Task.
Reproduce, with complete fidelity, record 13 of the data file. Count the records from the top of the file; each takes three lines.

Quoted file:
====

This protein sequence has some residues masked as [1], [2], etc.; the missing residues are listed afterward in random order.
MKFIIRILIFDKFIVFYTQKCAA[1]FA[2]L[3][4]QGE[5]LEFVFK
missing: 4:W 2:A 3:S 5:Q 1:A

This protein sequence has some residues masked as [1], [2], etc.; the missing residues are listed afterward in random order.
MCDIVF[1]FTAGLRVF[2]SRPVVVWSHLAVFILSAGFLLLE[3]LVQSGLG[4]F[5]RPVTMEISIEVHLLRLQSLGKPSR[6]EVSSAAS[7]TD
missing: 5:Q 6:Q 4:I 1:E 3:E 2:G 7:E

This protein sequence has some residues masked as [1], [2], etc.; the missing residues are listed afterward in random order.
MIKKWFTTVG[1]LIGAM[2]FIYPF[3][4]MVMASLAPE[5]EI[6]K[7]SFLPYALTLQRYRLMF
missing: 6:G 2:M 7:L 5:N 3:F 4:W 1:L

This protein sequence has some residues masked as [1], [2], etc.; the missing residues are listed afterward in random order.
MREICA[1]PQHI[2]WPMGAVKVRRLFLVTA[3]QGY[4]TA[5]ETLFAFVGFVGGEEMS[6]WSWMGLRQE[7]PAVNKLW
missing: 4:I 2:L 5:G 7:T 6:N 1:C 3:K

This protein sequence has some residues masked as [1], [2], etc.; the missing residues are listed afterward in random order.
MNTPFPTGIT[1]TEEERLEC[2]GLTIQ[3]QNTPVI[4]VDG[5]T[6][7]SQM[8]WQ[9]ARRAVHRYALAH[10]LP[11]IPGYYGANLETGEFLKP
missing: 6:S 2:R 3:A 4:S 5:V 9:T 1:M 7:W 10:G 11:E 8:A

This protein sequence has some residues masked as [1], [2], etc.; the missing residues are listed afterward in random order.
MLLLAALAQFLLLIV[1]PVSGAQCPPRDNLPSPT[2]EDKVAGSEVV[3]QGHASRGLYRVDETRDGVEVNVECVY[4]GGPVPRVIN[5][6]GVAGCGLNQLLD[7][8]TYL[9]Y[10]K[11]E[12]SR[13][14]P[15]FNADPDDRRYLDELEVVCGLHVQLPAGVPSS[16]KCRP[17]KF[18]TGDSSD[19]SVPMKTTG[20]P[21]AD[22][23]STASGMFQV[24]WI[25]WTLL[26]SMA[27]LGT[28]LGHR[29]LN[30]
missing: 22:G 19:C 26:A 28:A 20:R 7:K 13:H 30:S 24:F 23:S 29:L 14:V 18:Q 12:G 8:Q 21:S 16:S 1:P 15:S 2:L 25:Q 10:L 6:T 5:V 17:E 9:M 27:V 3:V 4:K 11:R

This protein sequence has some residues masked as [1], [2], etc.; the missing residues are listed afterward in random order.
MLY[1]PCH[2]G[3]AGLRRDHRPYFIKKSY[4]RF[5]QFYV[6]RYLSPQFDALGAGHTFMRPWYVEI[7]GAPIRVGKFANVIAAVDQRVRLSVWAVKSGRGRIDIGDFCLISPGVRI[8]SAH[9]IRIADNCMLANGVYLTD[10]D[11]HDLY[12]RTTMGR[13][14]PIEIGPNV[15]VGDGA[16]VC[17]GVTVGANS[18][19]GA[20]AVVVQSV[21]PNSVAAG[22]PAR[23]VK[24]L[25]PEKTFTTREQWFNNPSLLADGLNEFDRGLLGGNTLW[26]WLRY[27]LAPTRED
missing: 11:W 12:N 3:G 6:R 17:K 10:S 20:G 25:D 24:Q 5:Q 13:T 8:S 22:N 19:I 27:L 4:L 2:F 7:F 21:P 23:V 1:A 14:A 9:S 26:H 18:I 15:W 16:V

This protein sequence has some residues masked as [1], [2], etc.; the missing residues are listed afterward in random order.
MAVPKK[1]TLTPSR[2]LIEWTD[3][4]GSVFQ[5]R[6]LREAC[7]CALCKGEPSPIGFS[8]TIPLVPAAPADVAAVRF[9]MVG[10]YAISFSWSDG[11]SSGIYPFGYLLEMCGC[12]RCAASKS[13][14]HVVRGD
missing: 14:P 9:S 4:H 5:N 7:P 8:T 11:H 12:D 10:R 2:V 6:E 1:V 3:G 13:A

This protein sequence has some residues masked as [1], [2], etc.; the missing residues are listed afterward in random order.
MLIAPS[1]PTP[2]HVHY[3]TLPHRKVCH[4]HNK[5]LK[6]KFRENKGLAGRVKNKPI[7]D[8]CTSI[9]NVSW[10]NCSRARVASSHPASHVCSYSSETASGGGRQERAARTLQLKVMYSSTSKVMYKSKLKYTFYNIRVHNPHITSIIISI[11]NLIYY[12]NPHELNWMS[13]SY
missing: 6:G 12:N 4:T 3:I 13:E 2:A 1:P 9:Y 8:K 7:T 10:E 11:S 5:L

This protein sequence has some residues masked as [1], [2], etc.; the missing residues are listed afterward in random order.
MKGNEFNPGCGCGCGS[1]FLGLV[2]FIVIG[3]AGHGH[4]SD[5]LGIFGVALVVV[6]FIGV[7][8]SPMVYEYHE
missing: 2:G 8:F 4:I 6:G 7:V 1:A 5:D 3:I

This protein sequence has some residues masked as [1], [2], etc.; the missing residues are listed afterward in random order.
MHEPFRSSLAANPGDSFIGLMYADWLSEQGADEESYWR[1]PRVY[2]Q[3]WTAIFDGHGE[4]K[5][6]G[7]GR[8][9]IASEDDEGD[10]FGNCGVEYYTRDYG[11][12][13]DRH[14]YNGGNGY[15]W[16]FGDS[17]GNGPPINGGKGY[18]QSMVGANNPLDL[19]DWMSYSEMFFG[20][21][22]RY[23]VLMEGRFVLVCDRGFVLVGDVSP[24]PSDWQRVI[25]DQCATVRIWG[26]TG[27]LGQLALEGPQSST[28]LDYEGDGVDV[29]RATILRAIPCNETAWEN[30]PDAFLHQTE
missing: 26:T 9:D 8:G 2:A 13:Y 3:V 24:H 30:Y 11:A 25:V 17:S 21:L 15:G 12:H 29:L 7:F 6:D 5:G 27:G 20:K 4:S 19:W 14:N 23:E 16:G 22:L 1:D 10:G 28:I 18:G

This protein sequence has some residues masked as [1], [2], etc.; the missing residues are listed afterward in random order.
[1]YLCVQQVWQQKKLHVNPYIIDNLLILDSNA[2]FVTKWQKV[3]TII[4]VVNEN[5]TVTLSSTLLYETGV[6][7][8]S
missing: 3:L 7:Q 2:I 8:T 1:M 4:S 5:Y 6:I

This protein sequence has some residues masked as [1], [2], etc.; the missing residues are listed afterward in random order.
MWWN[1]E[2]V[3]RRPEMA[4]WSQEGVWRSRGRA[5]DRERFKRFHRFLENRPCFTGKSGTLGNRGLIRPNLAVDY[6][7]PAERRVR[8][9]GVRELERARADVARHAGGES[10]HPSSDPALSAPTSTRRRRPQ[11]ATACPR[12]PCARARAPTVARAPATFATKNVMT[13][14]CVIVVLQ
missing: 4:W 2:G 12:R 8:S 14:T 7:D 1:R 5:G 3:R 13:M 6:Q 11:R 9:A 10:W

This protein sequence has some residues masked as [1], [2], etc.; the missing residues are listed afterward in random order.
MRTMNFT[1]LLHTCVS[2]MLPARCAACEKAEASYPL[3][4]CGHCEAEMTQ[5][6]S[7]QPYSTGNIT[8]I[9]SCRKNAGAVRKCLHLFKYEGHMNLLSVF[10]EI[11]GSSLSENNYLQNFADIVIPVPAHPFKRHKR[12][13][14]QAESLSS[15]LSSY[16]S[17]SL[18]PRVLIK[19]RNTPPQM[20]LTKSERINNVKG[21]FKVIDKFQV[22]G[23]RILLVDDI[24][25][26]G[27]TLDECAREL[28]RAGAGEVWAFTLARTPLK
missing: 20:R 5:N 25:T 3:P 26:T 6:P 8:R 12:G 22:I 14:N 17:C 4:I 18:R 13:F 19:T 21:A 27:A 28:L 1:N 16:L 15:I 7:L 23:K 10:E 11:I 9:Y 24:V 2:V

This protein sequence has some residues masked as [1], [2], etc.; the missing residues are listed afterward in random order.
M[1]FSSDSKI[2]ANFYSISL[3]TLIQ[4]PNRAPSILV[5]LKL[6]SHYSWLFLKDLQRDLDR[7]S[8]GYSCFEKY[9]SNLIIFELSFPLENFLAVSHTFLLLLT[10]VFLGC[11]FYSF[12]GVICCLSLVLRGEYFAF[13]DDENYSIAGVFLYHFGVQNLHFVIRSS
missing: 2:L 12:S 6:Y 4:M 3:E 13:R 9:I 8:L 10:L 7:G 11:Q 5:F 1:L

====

This protein sequence has some residues masked as [1], [2], etc.; the missing residues are listed afterward in random order.
MWWN[1]E[2]V[3]RRPEMA[4]WSQEGVWRSRGRA[5]DRERFKRFHRFLENRPCFTGKSGTLGNRGLIRPNLAVDY[6][7]PAERRVR[8][9]GVRELERARADVARHAGGES[10]HPSSDPALSAPTSTRRRRPQ[11]ATACPR[12]PCARARAPTVARAPATFATKNVMT[13][14]CVIVVLQ
missing: 4:W 2:G 12:R 8:S 14:T 7:D 1:R 5:G 3:R 13:M 6:Q 11:R 9:A 10:W